Dennis Slater, president of the Association of Equipment Manufacturers (AEM), made the following statement following statement following the results of the 2014 midterm elections:
"This evening, voters across America made it clear that they think Washington is broken, and they expect our elected leaders to come together to fix it.
Americans have grown tired of the gridlock and partisan bickering that has plagued Capitol Hill in recent years. With tonight's election, they have sent a clear signal that they want action on the problems facing this nation. It is far past time for our lawmakers to put aside partisan differences and work together toward crafting constructive solutions. The new leadership in the U.S. Senate must now demonstrate they can move America forward.
That means no more threats of government shutdowns or risking defaulting on our national debt, and an end to pointless show votes that serve no purpose but to energize each party's ideological core at the expense of productive legislating.
Equipment manufacturers and the broader business community share voters' frustration. The good news is that there is ample opportunity for President Obama and Congress to work together on commonsense solutions. Those efforts should begin without delay; there’s no excuse for Congress to waste the next two months by failing to deal with issues that demand their attention now.
An immediate order of business for Congress should be responsibly fixing the Highway Trust Fund by restoring the gas tax to its 1993 buying power while oil prices are at recent record lows. Congress can continue to boost access to affordable energy by approving construction of the Keystone XL Pipeline.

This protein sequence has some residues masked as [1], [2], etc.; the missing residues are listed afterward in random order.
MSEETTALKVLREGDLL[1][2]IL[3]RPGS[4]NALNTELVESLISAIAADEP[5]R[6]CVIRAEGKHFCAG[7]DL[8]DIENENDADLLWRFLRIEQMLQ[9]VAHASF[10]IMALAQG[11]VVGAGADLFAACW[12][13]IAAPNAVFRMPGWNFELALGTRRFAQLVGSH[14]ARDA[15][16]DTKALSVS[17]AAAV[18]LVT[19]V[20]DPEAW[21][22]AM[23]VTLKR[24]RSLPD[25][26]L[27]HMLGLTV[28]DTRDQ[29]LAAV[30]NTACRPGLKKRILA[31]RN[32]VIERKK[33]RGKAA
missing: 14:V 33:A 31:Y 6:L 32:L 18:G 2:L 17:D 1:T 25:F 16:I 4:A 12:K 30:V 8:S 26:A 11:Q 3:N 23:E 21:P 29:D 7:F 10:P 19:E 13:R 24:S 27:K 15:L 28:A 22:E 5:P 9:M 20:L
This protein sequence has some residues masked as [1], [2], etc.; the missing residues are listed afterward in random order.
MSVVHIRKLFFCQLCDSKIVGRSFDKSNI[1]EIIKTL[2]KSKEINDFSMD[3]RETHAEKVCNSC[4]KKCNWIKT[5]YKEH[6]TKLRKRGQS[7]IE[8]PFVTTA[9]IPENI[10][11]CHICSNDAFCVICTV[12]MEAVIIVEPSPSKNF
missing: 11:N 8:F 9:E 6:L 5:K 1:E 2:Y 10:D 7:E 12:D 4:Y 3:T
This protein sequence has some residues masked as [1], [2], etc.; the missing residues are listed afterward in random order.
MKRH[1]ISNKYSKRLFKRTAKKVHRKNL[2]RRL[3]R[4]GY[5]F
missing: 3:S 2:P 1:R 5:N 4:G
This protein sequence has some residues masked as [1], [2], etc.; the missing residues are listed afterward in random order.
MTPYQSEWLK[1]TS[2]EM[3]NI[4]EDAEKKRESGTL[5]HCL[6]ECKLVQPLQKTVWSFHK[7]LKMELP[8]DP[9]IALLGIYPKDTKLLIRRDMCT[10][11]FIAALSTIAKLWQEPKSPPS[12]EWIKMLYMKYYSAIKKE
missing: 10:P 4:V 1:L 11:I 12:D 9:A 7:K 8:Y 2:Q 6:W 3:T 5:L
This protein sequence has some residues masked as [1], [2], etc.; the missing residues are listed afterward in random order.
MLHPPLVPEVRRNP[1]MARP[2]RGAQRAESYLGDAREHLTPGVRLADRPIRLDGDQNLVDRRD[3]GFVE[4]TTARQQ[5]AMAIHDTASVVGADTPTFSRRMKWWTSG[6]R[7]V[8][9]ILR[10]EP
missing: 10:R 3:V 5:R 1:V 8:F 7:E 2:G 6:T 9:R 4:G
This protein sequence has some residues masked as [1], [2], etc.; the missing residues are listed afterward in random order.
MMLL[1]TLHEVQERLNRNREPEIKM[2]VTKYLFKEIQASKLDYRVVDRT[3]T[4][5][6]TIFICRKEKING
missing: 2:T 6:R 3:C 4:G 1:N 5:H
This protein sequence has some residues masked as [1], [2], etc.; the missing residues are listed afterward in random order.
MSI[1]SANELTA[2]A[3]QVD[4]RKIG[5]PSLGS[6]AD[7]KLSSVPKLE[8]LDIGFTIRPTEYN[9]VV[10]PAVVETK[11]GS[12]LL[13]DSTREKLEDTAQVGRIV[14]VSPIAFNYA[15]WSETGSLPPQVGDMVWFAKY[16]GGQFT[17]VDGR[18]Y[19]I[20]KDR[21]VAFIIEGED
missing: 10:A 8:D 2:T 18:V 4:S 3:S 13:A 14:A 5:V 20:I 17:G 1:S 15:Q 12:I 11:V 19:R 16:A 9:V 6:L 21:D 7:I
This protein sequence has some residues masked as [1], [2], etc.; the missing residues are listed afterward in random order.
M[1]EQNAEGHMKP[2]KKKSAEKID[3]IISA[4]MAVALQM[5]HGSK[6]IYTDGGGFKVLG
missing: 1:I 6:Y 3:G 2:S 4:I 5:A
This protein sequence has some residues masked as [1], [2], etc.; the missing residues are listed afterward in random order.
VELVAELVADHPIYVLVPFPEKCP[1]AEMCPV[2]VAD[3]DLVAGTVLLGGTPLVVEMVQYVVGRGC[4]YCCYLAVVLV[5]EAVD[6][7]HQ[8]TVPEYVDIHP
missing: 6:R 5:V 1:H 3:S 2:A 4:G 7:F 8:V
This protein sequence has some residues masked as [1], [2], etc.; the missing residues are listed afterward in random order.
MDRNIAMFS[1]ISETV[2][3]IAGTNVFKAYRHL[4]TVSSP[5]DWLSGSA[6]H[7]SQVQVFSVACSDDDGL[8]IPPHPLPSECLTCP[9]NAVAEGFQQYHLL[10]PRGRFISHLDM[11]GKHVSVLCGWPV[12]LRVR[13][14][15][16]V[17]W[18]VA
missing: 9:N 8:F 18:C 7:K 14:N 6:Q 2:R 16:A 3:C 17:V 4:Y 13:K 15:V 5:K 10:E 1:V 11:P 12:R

They can rally around commonsense legislation to reauthorize the Export-Import Bank for the long term and give American manufacturers the tools they need to compete in the global marketplace and support jobs in the United States. Lawmakers should give President Obama improved authority to negotiate trade deals and move toward swiftly approving pending trade deals with our European and Asian partners.
And there is both ample room and great need for Congress to find a bipartisan solution to fixing a tax system that has become so complex and burdensome that it is now a barrier to job creation.
The 114th Congress faces a choice: They can repair their broken bond with voters, or they can continue down their current path and risk turning their relationship with voters into something more toxic.
On behalf of the equipment manufacturing industry, I sincerely hope that President Obama, Speaker Boehner and our Senate leaders opt for progress over provocation."